Monday, September 7, 2009

Rear Window

Rear Window


Written by John Michael Hayes
Directed by Alfred Hitchcok

L.B. Jefferies...Jimmy Stewart
Lisa Fremont...Grace Kelly
Detective Doyle...Wendell Corey

L.B. “Jeff” Jefferies is a magazine photographer who broke his leg trying to get the perfect shot at a car race. Stuck in his tiny two-room apartment in a wheelchair and cast, he has nothing to do but get rubbed down by his wise and matronly house nurse Stella, fret about the idea of marrying his girlfriend Lisa and engage in a healthy dose of voyeurism. From his window he can see into the apartments—and the lives—of his neighbors.


With only a week of house arrest left to go, he becomes wrapped up in the soap opera across the street and begins to suspect that the salesman in the red brick apartment is up to no good. Using only his telescopic photo lens, his boredom and imagination, he’s determined to find out what.

While the relationship between Jeff and Lisa may seem superfluous at first, it’s actually the backbone of the film. Jeff’s mixed feelings about marriage seem to have manifested themselves into the neighbors that he spies on: The happy honeymooners, whom can not keep their hands off of each other, represent what Jeff fears cannot be a reality; The Thorwalds, constantly bickering and deathly unhappy with each other, represent what Jeff is afraid would become a reality; Ms. Torso, strutting around seductively, represents the single life that Jeff would be leaving behind; and Mrs. Lonelyheart and the musician, depressed and single in different apartments, represent Jeff and Lisa themselves, evidenced by their pairing at the end of the film.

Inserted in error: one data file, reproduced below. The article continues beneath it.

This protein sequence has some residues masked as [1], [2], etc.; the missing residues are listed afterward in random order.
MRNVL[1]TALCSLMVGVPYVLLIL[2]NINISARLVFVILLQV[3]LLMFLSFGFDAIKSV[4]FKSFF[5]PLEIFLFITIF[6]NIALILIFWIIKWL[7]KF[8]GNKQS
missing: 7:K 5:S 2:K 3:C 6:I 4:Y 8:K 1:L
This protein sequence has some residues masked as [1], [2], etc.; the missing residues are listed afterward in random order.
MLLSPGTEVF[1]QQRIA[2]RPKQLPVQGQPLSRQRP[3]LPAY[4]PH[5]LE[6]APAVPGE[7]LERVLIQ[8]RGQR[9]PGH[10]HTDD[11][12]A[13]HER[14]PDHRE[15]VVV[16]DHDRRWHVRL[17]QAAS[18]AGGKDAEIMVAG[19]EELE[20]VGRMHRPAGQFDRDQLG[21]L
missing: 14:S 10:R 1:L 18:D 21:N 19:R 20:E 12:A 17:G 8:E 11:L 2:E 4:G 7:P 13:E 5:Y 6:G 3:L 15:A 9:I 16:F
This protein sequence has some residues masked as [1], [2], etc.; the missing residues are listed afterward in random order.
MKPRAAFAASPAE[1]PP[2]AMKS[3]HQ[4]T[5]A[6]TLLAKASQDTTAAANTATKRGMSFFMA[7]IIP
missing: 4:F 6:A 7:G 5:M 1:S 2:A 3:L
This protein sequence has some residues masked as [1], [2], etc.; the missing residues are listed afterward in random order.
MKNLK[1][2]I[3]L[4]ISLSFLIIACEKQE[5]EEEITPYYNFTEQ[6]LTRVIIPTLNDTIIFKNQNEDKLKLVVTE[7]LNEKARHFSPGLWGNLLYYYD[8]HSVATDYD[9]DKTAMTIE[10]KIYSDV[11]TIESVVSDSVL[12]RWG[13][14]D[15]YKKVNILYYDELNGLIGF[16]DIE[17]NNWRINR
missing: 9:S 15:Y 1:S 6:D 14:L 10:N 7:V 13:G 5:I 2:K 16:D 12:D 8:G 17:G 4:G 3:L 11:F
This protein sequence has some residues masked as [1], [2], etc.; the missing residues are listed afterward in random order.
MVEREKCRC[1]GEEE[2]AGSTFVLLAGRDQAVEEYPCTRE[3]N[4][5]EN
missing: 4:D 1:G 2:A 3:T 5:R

Damn, damn good suspense story delivered by the master himself, Alfred Hitchcock. The slow build up really tweaks the tension and the swooping camera work captures life through the telescope lens quite nicely. Jimmy Stewart plays the restless rambler to the T, one cool bastard. Watch for Stella’s little rant about Americans becoming “a race of peeping toms,” predicting the reality TV craze some 40 years before it happens.

“When I was your age, we didn’t have no Survivor. If I wanted reality, I had to look outside.”

BE ON THE LOOKOUT FOR: Bad luck black cat; Hottie’s happy dance; The old rub down; Crooning by Crosby; Modern art; That ain’t fish-n’-chips; Doggy elevator; Freaking out on the fire escape;

View the trailer below!


1954
112 Minutes
Rated PG
Color
English
United States

Rear Window is currently ranked #1,940 in DVD's at Amazon.com. Read more about it at the IMDB, rent it at Netflix, or buy it today!

See? I respect the classics!
--J/Metro

1 comment:

  1. Nice pick-up on the peeping tom thing - my prof also told us to look for that, hinting at the theme of voyeurism throughout the film.

    ReplyDelete

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